Measuring the travel time of a radio signal is the key to GPS. If one clock varies from the other by just a thousandth of a second, at the speed of light, that translates into almost 200 miles of error!
Satellites have incredibly precise atomic clocks on board. But what about our receivers here on the ground?
Atomic clocks cost upwards of $50,000 to $100,000, making GPS with an atomic clock cost-prohibitive.
GPS scientists determined a way for the ground receivers to have less accurate clocks – use a fourth satellite measurement. If three perfect measurements (triangulating) locate a point in three-dimensional space, then four imperfect measurements can do the same thing. The extra measurement corrects for any timing offset between the receiver and the satellite.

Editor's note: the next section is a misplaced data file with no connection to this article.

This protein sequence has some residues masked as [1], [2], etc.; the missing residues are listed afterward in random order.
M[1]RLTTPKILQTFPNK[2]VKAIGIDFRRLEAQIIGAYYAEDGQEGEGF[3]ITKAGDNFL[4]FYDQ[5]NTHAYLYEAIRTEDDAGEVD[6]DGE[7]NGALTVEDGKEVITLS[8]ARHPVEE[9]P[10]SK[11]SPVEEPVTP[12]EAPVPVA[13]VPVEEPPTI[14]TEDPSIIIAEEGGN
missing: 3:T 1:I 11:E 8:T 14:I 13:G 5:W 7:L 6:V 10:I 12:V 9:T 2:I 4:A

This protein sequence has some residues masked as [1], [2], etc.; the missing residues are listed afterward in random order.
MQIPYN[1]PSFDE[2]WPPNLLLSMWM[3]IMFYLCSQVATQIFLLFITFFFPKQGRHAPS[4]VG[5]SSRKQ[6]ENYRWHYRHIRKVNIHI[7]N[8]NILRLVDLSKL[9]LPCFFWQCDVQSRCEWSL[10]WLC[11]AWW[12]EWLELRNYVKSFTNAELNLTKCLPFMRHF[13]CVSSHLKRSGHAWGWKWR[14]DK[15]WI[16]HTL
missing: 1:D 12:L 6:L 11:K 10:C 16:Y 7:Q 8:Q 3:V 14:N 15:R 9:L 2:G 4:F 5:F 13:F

If our receiver's clock was perfect, then all our satellite ranges would intersect at a single point (which is our position). With imperfect clocks, a fourth measurement, done as a crosscheck, will NOT intersect with the first three. The receiver's computer sees the discrepancy and locates the single correction factor it can make to its timing measurements to bring all four measurements to a single point.
That correction brings the receiver's clock back into sync with universal time. This gives the receiver atomic accuracy. Once it has that correction it applies it to all the rest of its measurements for precise positioning.